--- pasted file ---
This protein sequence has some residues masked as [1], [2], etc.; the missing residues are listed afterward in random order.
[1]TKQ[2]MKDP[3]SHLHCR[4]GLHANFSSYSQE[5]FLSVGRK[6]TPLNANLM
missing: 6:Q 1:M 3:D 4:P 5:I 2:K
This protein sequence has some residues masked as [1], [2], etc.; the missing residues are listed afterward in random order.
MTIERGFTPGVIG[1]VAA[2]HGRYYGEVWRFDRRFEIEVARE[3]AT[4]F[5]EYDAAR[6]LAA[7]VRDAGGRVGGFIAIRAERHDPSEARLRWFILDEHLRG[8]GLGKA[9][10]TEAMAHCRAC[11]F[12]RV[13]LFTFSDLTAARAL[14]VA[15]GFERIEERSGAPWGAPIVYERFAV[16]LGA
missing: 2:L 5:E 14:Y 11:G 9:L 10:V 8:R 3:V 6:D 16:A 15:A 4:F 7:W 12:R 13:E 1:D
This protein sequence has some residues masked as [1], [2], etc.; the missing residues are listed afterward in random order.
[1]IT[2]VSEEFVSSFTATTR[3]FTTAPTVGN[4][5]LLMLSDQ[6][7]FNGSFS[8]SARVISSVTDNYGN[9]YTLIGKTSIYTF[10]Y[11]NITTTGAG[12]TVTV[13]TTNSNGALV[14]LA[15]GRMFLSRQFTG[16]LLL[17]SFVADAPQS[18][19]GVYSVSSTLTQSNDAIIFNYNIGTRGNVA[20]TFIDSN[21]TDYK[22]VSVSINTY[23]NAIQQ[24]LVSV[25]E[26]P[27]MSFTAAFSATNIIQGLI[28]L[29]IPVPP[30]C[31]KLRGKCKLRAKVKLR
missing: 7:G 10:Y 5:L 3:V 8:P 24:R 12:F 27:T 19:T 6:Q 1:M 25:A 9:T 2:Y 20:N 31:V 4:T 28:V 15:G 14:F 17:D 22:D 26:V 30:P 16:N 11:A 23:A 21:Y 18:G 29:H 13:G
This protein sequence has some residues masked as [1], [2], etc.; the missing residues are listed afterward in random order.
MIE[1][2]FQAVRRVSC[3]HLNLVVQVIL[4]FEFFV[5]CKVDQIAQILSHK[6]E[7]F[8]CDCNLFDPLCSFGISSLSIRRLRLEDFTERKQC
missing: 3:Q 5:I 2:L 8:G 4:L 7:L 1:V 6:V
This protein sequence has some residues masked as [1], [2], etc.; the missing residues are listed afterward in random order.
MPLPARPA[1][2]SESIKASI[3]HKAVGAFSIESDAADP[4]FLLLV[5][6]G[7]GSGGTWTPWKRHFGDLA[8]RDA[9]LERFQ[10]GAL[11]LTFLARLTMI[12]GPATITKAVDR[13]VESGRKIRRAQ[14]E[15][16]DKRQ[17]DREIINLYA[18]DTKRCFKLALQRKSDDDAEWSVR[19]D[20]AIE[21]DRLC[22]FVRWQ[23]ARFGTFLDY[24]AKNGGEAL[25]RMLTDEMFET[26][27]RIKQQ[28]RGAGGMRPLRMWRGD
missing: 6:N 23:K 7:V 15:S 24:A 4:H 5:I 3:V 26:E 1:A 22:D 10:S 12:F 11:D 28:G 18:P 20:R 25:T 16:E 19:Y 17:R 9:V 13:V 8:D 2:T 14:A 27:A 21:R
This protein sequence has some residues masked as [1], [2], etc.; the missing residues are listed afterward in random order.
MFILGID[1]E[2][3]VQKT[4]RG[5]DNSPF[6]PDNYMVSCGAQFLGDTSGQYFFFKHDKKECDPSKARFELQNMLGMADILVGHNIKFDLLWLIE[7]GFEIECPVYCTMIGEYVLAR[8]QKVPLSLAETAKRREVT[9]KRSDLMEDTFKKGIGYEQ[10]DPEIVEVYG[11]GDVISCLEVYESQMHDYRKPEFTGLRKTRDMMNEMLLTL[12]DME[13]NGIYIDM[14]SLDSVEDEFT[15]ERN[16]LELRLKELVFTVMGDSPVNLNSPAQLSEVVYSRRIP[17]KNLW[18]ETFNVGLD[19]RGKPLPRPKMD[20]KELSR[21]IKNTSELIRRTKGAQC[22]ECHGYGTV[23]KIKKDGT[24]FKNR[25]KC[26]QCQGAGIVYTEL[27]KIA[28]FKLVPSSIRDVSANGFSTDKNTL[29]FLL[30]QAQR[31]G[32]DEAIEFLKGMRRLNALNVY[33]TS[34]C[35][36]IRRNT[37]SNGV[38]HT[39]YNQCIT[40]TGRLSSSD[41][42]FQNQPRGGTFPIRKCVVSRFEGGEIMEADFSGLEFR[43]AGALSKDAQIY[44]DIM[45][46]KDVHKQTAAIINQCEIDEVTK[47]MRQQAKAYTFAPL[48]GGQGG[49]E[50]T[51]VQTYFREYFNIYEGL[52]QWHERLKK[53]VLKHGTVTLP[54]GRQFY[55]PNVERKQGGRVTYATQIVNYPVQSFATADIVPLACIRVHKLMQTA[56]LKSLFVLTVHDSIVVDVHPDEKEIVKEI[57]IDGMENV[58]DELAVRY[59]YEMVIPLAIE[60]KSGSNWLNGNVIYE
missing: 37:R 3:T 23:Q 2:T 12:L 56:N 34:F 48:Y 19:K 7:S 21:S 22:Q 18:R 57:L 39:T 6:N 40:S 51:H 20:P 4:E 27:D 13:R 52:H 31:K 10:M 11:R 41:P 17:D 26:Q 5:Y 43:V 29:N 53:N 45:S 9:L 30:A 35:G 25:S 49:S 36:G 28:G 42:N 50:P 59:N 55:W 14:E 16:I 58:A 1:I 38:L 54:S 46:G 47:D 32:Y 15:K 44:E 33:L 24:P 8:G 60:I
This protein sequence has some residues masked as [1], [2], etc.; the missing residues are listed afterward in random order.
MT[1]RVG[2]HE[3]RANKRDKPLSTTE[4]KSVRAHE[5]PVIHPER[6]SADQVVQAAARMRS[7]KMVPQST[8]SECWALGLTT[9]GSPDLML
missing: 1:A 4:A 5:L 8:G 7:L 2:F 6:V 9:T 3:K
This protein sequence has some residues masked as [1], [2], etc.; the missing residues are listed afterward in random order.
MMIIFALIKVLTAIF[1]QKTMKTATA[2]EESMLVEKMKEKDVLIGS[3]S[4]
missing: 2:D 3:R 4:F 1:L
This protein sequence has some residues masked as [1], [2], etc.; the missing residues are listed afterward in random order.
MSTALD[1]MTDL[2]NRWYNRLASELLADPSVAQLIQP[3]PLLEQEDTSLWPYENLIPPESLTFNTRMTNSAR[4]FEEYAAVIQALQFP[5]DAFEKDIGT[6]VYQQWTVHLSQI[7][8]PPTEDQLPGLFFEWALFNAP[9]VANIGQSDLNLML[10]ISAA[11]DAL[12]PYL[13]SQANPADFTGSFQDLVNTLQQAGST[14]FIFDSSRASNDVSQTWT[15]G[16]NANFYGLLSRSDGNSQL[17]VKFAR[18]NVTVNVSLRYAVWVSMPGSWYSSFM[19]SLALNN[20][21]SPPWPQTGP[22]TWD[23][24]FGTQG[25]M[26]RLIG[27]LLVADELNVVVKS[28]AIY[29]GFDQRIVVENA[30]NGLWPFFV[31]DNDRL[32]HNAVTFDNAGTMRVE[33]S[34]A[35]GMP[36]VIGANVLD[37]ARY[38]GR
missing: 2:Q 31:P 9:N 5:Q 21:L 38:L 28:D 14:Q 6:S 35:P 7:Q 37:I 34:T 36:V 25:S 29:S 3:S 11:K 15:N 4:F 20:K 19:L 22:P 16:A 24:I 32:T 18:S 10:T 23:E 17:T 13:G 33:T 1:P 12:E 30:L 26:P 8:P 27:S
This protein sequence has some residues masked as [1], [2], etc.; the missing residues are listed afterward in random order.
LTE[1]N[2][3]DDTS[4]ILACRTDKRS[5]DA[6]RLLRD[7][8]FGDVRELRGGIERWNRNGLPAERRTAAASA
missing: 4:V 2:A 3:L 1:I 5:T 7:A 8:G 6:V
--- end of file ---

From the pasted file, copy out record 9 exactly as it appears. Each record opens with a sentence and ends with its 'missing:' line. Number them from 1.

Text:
This protein sequence has some residues masked as [1], [2], etc.; the missing residues are listed afterward in random order.
MSTALD[1]MTDL[2]NRWYNRLASELLADPSVAQLIQP[3]PLLEQEDTSLWPYENLIPPESLTFNTRMTNSAR[4]FEEYAAVIQALQFP[5]DAFEKDIGT[6]VYQQWTVHLSQI[7][8]PPTEDQLPGLFFEWALFNAP[9]VANIGQSDLNLML[10]ISAA[11]DAL[12]PYL[13]SQANPADFTGSFQDLVNTLQQAGST[14]FIFDSSRASNDVSQTWT[15]G[16]NANFYGLLSRSDGNSQL[17]VKFAR[18]NVTVNVSLRYAVWVSMPGSWYSSFM[19]SLALNN[20][21]SPPWPQTGP[22]TWD[23][24]FGTQG[25]M[26]RLIG[27]LLVADELNVVVKS[28]AIY[29]GFDQRIVVENA[30]NGLWPFFV[31]DNDRL[32]HNAVTFDNAGTMRVE[33]S[34]A[35]GMP[36]VIGANVLD[37]ARY[38]GR
missing: 2:Q 31:P 9:N 5:Q 21:L 38:L 28:D 14:Q 6:S 35:P 7:Q 37:I 34:T 36:V 25:S 29:S 3:S 11:K 15:N 4:F 20:K 19:L 22:P 16:A 24:I 32:T 18:S 10:T 23:E 17:T 13:G 33:T 1:P 12:E 30:L 26:P 8:P 27:S